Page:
Martin Luther King, Jr. shared his dream with the world.

He did more than denounce; he dreamt. He did not merely paint the bleak landscape of racial hostility in the world’s leading nation, but dipped his brush in vibrant colors and painted a country as it could be. He imagined a day when blacks and whites were not only equal in the eyes of the law, but joined together around a table in fellowship: “I have a dream that one day on the red hills of Georgia, the sons of former slaves and the sons of former slave owners will be able to sit down together at the table of brotherhood.”

On this day when we honor the sacrifice, vision, and work of Dr. Martin Luther King, Jr., we should ask whether his beloved dream has not only made it into our hearts, but also found a seat within our homes, and around our dinner tables.

Who’s Been at Your Table?

Dr. King imagined a day when the sons of former slave owners and the sons of former slaves could sit down and break bread together. Are any of us cut by the recent words of Albert Tate:

Look at your social calendar over the past six months. If you are a Republican, how many people have sat around your dinner table that voted for a Democrat in the most recent election, or vice versa? If you are an African American, how many people have you invited to dinner who have to put on a lot more sunscreen than you when they go to the beach? This should be a telling experience, as you examine the reality of your social calendar.” (Birmingham, 168)

Our flawed imaginations and deceptive hearts prefer to “round up” when we evaluate ourselves, rather than dealing with specific numbers. Perhaps we should let our calendars speak to us: Do we allow our tables to reflect the love of the entire body of Christ as well as our theological convictions? What specific number of people unlike ourselves have come into our homes, and sat at our dinner tables, since we last celebrated King’s influence a year ago?

History of Distrust

We live in a time when one consistently sees more ethnic diversity in shopping malls, McDonalds drive-thrus, and pee-wee football games than in the local church. We live in a time when one wonders whether the demographics of our congregations may reflect the vision of Jim Crow more than the apostle John. We live in a time when we often eat with those who like us, agree with us, and look like us. Our true church fellowship reflects our dining-room fellowship; our communion around our dinner-tables will impact, over time, who’s sharing communion at our churches.

Historically, the white church’s unbiblical orthopraxy has alienated the black church from its biblical orthodoxy. In other words, a scarred history around the dinner table has caused a breach of trust between white and black Christian communities.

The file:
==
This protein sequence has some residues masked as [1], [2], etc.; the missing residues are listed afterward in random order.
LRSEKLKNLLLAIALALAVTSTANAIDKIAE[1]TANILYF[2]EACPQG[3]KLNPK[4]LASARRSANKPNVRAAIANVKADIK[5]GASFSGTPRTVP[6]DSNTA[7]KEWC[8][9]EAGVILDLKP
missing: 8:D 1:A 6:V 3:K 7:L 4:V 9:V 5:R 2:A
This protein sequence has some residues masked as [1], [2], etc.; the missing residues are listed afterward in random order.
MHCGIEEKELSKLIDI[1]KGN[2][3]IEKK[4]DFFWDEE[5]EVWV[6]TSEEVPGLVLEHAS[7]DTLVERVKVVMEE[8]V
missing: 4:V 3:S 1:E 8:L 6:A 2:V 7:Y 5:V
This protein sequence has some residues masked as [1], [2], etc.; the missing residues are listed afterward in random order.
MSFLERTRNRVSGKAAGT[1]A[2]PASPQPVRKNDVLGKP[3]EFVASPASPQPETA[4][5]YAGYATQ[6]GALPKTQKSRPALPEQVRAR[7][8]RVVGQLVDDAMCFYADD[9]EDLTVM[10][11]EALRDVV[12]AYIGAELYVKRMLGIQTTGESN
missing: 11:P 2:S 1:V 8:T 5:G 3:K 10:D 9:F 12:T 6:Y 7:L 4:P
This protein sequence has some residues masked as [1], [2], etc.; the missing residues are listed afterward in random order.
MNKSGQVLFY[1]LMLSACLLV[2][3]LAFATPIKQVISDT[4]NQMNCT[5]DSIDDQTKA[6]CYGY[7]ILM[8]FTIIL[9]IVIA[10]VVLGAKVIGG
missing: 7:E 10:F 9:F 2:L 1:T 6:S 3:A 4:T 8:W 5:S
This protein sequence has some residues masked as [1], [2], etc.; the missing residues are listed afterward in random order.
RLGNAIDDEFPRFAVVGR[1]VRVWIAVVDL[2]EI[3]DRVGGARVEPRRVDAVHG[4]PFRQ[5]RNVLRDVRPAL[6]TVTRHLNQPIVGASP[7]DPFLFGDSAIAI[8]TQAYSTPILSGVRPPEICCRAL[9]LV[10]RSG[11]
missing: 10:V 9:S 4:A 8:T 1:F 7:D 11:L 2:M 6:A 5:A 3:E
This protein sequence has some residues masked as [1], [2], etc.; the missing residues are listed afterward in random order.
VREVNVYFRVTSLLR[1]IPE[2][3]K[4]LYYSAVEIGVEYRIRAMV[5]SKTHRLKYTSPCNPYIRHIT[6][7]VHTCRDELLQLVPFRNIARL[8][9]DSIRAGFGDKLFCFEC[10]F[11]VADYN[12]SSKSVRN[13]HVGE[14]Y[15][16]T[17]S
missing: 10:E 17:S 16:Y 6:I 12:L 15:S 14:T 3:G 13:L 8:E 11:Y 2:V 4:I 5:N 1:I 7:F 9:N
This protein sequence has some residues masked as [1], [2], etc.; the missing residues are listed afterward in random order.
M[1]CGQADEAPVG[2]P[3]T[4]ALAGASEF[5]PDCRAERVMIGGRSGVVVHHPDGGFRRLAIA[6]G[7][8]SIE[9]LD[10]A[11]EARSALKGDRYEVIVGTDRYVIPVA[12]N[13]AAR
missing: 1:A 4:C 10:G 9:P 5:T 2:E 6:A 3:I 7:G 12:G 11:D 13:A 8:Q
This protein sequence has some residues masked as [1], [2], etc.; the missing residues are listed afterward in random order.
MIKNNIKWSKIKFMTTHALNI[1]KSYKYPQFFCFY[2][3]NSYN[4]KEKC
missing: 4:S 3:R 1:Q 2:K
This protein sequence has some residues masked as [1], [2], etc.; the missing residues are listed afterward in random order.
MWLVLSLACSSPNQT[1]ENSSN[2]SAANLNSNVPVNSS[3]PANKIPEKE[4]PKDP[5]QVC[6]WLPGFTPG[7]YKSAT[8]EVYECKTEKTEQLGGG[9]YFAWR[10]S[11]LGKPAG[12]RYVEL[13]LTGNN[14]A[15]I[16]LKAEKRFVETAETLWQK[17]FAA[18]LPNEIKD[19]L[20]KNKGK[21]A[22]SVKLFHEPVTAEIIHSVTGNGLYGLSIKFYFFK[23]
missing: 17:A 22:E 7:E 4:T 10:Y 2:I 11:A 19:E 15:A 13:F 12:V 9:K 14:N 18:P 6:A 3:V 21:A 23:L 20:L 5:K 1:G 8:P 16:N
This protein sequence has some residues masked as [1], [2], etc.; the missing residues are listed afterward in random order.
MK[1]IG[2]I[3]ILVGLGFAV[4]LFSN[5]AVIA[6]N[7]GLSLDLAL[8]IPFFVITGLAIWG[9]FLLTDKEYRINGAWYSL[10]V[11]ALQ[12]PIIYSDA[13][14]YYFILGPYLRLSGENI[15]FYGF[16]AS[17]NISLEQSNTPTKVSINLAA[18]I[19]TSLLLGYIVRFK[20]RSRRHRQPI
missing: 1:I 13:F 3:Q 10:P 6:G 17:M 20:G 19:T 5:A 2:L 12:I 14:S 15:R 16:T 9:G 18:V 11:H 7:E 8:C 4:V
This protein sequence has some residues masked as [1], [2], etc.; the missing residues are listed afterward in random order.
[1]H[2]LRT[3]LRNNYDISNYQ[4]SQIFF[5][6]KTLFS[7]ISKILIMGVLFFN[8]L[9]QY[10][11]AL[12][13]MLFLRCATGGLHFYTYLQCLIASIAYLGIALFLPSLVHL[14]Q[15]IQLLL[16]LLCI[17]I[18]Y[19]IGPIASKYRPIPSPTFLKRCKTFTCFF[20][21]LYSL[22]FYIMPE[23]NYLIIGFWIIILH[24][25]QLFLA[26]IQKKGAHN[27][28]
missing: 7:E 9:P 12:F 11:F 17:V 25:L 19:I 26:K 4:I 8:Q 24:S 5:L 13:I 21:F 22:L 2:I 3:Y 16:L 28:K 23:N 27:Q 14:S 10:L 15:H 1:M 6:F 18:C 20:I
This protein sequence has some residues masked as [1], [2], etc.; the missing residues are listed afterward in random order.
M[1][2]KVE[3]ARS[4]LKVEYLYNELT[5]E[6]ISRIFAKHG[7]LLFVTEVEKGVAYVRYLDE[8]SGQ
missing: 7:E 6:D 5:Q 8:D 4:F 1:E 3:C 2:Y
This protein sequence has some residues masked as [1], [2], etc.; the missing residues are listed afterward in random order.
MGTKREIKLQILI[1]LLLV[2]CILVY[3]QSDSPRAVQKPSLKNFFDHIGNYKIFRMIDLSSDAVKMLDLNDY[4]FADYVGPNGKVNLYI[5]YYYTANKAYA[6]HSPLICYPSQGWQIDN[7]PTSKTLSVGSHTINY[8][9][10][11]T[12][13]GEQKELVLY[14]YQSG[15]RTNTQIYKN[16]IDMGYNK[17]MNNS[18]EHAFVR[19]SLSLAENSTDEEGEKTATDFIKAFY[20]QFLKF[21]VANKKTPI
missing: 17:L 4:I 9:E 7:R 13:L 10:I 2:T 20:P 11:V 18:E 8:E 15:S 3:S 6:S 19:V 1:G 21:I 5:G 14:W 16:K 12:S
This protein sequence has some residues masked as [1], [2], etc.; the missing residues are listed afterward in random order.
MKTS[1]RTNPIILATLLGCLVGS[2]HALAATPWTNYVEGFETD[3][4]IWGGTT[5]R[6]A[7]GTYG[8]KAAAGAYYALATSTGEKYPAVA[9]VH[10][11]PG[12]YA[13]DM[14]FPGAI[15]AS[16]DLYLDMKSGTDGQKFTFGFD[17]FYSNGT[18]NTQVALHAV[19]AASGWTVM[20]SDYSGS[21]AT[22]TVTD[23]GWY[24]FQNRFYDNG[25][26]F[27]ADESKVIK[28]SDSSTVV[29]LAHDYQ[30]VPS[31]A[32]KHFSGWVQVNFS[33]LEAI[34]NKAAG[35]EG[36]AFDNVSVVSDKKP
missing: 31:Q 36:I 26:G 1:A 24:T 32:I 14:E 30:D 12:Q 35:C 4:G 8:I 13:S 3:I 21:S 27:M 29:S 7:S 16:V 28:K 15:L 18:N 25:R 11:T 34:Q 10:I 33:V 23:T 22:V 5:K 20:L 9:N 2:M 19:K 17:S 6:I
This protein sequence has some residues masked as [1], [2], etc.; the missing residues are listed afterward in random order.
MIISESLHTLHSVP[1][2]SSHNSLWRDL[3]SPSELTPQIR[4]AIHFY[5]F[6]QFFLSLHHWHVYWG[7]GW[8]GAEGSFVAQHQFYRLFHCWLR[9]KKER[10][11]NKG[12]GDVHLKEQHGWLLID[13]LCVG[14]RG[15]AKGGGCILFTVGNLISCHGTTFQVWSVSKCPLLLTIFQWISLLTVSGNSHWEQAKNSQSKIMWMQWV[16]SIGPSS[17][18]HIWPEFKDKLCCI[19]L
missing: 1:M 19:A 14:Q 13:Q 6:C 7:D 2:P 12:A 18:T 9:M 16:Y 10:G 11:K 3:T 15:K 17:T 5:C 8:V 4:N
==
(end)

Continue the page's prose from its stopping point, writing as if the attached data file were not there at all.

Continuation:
During the era of American slavery (1600–1865), blacks did not break bread with their masters. If they were even in the dining room, it was to serve, not to fellowship as equals. The slave in the room was too often synonymous with the tables they set and the plates they carried — as property, not persons.

In times of segregation and Jim Crow (1865–1949), blacks were allowed to have their own dinner tables. Drinking fountains, movie theatres, restrooms, and (sadly) many conservative, Bible-believing seminaries were marked “white only” and “colored only.” “Separate but equal” reigned supreme, as did oppression, racism, inequality, and mutual hostility. Neither the restaurant nor the dinner table displayed God-honoring fellowship.

In the Civil Rights Era (1950–1968), Martin Luther King, Jr. and others protested the continued injustices. Blacks fought for the right to legal equality with regards to voting, racial segregation, and dehumanizing discrimination. But too often they were met with silence, and even hostility, from evangelical, Reformed, and Bible-believing churches and churchmen who “remained silent behind the anesthetizing security of stained-glass windows,” as King wrote in “Letter From a Birmingham Jail.” Only through tumultuous times of police brutality, riots, hosings, and dog-bitings, was a place at Uncle Sam’s table legally granted to African Americans. But even then, segregation still flourished within American homes.

Pass the Potatoes, Bridge the Gap

Our history has shown us segregation in our neighborhoods, segregation in the pews, and segregation around our dinner tables. Today, we still can see segregation in our neighborhoods, segregation in the pews, and segregation around our dinner tables. Dr. King’s dream has yet to fully be realized.

Such is the opportunity before us as the church of the risen Christ.

We the blood-bought people of God know that Jesus alone tears down the Great Wall of hostility (Ephesians 2:14). The world has merely humanistic motivates for diversity; we have the word of our Creator and the blood of our Redeemer. Jesus bought a place for that diverse brother in Christ to have a seat at our table. Invite him and his family to sit in it.

God Has a Dream

Revelation 19:6–8 is a banner for Christian dinner fellowship:

“Hallelujah! For the Lord our God the Almighty reigns. Let us rejoice and exult and give him the glory, for the marriage of the Lamb has come, and his Bride has made herself ready; it was granted her to clothe herself with fine linen, bright and pure.”

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